New EU drive to remove extremist web content

New EU drive to remove extremist web content

EU ministers say the bloc needs to adopt a law this year obliging internet firms to remove extremist propaganda within an hour of it being reported.

The EU has been discussing such a regulation for more than a year, but the recent terror attacks in France and Austria have given it new urgency.

Interior ministers said the text must be agreed soon with the EU Commission and European Parliament.

They also urged more EU data-sharing and more systematic border checks.

Both German Interior Minister Horst Seehofer and EU Home Affairs Commissioner Ylva Johansson called for an agreement by Christmas on the new “regulation on terrorist content online (TCO)”.

The ministers’ joint statement called for a “rapid and effective instrument to counter terrorist content online within an hour or less of its being reported”.

The Austrian authorities have found intelligence lapses which allowed the Vienna gunman, identified as a dual Austrian-Macedonian national, to slip under the police radar – yet he had served a jail term for seeking to join jihadists in Syria.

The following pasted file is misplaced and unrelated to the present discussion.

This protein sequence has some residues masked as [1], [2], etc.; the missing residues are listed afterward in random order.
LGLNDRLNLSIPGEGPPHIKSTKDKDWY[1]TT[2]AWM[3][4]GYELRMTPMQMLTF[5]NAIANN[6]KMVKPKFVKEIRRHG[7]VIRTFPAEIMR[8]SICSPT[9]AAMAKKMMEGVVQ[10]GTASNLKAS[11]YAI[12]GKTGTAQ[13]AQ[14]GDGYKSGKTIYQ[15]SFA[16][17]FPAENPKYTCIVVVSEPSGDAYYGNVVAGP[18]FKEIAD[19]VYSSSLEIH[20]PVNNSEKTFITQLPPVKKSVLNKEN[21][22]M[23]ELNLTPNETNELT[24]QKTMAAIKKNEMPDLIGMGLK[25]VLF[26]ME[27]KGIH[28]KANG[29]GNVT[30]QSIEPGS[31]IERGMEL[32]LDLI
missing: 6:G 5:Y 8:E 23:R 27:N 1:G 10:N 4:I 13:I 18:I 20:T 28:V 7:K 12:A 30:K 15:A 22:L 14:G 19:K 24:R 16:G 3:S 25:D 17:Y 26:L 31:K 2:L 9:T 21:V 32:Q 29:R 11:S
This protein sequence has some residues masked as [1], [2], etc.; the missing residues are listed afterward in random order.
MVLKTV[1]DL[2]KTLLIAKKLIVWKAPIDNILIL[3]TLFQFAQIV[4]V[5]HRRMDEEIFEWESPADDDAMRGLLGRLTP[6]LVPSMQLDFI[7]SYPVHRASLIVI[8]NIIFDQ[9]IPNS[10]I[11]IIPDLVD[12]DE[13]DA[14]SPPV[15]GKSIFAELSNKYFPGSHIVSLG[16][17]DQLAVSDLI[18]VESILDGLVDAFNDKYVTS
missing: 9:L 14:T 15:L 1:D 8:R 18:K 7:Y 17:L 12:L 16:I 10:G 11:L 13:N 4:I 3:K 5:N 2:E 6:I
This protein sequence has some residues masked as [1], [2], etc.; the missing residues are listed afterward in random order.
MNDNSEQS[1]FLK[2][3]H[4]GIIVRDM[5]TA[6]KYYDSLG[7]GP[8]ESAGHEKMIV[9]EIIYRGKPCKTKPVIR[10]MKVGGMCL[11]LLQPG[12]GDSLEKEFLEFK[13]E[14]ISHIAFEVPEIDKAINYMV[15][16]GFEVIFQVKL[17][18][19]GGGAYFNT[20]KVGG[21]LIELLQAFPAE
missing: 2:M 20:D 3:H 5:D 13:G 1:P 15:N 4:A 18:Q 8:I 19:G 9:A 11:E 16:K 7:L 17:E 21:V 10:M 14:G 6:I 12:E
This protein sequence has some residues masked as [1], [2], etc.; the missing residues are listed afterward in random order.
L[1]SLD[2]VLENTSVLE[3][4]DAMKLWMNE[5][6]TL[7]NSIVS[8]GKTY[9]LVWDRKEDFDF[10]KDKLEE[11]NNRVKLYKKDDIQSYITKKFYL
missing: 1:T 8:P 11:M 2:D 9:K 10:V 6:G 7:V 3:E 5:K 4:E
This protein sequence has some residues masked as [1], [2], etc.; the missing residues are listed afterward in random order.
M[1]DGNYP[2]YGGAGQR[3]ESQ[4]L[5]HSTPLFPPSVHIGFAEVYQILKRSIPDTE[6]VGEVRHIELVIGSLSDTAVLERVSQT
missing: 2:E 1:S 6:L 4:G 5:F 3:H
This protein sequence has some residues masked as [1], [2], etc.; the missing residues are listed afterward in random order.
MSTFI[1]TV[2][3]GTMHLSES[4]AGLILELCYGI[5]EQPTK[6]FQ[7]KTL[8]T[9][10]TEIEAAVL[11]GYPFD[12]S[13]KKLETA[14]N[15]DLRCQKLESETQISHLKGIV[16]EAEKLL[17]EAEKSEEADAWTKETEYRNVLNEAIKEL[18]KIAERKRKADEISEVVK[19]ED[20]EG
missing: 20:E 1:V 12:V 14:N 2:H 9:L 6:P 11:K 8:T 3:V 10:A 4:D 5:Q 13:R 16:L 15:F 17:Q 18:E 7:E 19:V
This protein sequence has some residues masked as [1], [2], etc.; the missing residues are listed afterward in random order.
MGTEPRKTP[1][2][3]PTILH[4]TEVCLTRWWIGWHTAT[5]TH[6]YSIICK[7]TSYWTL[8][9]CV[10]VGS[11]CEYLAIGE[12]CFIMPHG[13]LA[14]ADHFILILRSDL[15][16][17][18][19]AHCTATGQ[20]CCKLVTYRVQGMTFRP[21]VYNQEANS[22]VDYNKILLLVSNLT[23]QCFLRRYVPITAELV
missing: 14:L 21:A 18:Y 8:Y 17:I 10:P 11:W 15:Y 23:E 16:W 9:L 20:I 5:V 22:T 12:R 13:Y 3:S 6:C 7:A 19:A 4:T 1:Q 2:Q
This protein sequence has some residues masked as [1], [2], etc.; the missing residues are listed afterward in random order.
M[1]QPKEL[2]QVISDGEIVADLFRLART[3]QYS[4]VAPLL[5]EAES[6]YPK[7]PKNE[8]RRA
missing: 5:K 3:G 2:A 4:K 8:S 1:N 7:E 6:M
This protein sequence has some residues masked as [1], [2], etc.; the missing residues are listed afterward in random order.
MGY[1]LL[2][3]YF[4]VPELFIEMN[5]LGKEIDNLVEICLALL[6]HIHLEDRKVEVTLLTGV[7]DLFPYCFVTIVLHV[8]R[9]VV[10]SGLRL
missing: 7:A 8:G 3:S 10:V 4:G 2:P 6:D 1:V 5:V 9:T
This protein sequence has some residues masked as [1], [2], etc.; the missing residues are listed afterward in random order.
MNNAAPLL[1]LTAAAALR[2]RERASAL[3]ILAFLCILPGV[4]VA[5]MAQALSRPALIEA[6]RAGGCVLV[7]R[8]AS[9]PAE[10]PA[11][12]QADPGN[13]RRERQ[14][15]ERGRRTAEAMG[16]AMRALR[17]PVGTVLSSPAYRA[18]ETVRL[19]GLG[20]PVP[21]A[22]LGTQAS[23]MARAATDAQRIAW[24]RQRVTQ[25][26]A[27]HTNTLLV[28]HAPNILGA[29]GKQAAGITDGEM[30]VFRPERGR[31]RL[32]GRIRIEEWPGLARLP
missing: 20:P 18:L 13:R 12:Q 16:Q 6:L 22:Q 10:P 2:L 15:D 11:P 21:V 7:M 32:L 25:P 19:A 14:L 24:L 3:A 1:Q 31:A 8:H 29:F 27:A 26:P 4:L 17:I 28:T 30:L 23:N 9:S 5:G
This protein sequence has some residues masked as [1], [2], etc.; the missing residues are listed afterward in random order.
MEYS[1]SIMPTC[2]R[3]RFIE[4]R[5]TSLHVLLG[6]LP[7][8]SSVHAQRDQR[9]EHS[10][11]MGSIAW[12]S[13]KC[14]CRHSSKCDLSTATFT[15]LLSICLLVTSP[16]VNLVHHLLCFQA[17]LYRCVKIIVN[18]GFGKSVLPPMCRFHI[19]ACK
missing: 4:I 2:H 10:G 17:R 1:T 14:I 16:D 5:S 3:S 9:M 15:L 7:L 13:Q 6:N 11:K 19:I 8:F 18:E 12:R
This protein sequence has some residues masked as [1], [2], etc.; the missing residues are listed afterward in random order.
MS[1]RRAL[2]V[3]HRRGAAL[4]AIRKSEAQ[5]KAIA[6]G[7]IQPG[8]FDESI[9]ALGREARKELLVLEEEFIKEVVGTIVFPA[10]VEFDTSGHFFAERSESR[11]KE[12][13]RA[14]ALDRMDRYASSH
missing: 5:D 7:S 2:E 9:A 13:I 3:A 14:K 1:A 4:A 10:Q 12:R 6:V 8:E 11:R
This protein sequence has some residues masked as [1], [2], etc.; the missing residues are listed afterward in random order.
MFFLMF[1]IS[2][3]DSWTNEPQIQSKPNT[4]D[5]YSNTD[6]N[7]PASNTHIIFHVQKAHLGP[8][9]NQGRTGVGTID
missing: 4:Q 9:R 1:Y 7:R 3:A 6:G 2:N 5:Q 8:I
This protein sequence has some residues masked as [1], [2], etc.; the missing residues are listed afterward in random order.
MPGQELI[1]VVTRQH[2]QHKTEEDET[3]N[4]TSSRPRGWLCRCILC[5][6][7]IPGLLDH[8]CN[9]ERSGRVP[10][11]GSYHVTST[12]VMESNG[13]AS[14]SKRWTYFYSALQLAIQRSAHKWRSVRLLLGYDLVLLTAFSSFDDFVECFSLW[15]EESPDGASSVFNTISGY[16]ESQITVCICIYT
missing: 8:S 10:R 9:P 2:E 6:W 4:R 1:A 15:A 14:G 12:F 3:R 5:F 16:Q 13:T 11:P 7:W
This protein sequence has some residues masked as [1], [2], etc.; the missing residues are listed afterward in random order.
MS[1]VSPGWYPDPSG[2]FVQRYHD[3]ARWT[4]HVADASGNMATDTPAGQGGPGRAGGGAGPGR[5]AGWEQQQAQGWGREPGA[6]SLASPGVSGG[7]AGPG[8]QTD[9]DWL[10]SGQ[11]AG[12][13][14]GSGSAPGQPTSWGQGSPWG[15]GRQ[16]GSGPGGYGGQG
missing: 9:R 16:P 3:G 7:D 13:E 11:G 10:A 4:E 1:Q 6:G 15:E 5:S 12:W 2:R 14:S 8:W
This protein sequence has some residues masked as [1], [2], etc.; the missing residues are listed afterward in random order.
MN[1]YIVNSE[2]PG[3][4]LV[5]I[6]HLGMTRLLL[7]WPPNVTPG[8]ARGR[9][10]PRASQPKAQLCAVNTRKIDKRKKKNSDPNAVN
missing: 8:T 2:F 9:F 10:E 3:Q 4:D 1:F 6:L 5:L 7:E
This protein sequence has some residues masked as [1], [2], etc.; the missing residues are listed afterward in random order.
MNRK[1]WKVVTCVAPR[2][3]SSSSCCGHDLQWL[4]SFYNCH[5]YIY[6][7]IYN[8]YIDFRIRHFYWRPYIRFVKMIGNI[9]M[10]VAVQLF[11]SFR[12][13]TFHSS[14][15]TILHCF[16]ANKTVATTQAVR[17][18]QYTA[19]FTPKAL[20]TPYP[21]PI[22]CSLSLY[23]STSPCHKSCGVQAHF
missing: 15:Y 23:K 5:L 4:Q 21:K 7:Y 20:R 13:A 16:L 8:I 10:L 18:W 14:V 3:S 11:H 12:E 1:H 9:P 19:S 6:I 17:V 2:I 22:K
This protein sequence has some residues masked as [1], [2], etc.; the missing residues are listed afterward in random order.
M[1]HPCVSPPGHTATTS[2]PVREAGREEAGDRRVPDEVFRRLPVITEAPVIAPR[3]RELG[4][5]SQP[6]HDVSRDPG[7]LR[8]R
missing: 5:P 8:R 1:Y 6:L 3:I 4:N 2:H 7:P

Flowers and candles are placed during a commemorative ceremony held on 5 Nov 2020 for four people killed in a terror attack in ViennaIMAGE COPYRIGHTGETTY IMAGES
image captionVienna had been peaceful for decades before the 2 November shooting

The gunman opened fire on 2 November on people relaxing in a popular central district, killing four, before police shot him dead.

The investigation has established that Kujtim Fejzulai, 20, had been released early from jail in December, had tried to buy ammunition in Slovakia in July, and had also met German and Swiss Islamists in Vienna that month.

This week Austrian police raided more than 60 addresses allegedly linked to Islamist extremists and seized millions of euros of cash. Dozens of suspects are under investigation.

Ms Johansson said another priority must be tighter controls on the EU’s external borders, so that terror suspects could be tracked more systematically.

Co-ordinating such checks between 27 member states has proven difficult, as most are in the passport-free Schengen zone where border checks are minimal.

Ms Johansson said a study by the EU border force Frontex last year found that 22% of those entering the Schengen zone had not been recorded in the digital Schengen Information System.

Related Articles

Back to top button